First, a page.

Ronan Farrow has a profile of “Bullhorn Lady” up at the New Yorker, and you can read it if you want to hear her opinions on the “journalist” Alex Jones and being a proud superspreader.
To me, the most important fact conveyed by the piece is that this person, who is almost certainly going to federal prison for years, hasn’t yet been arrested by the FBI. If you read the charging documents on the hundred plus who have been arrested, which are just the tip of the iceberg in terms of charges they’re going to receive, you can see that the FBI is, if anything, thorough. They’ll get to her, eventually.
To understand the kind of trouble she’s probably facing, here’s the list of charges for the Proud Boy “Spaz”, one of our own from Rochester, and his buddy the frog from the
Buffalo Dutchess County area:
Dominic Pezzola, 43, of Rochester, New York, and William Pepe, 31, of Beacon, New York, were indicted today in federal court in the District of Columbia on charges of conspiracy; civil disorder; unlawfully entering restricted buildings or grounds; and disorderly and disruptive conduct in restricted buildings or grounds. Pezzola was also charged with obstruction of an official proceeding; additional counts of civil disorder and aiding and abetting civil disorder; robbery of personal property of the United States; assaulting, resisting, or impeding certain officers; destruction of government property; and engaging in physical violence in a restricted buildings or grounds.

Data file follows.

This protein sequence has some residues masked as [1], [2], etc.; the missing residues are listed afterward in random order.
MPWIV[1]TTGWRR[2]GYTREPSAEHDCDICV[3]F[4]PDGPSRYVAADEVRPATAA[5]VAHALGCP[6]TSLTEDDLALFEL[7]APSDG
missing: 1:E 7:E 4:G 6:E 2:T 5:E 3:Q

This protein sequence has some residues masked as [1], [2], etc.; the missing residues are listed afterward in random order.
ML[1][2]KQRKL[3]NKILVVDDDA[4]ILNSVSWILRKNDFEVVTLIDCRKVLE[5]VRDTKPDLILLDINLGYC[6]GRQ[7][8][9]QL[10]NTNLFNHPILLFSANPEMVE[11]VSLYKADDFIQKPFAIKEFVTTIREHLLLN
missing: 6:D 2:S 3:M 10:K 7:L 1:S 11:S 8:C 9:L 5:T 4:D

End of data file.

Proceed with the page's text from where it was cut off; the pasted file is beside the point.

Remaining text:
What’s interesting about this case is that Spaz’ (Spaz’s ?) lawyer has petitioned to withdraw from the case since he began representing this guy when he only faced a couple of charges. Spaz had enough money to go to Washington DC, but he doesn’t have the six figures it would take to pay an attorney to fight an 11-count federal indictment. His attorney helpfully suggests a Federal Public Defender or Court Appointed attorney at the end of his petition. I think we’re going to see more of this, and it will drive plea deals in return for cooperation.
I agree that these people were, in general, “richer” than the stereotypical economically anxious diner eaters who populate the pages of the New York Times, but there’s a difference between being able to afford to get to DC and stay in a hotel for a couple of days, and being able to pay a defense attorney to defend you from a multi-count federal felony indictment. I guess I’m supposed to feel bad about that — I suppose I should take this opportunity to point out that the justice system is unfair and gives a better hearing to those with money. OK, consider that said. I think I should also point out that these people are plainly, obviously, and overwhelmingly guilty of some set of serious charges, and I don’t feel a whit of regret over taking a little bit of pleasure in seeing them pay the price.
If you’re of the same mindset as me and get some non-guilty pleasure from this kind of thing, don’t miss the story of a man named Couy, the “Cowboy for Trump” who’s gonna rot in jail until his trial date. He also just lost a lawsuit where he was trying to avoid registering “Cowboys for Trump” as a PAC. That’s a two-fer, my friends, and those of us with my obvious lack of empathy for these assholes should feel free to savor it.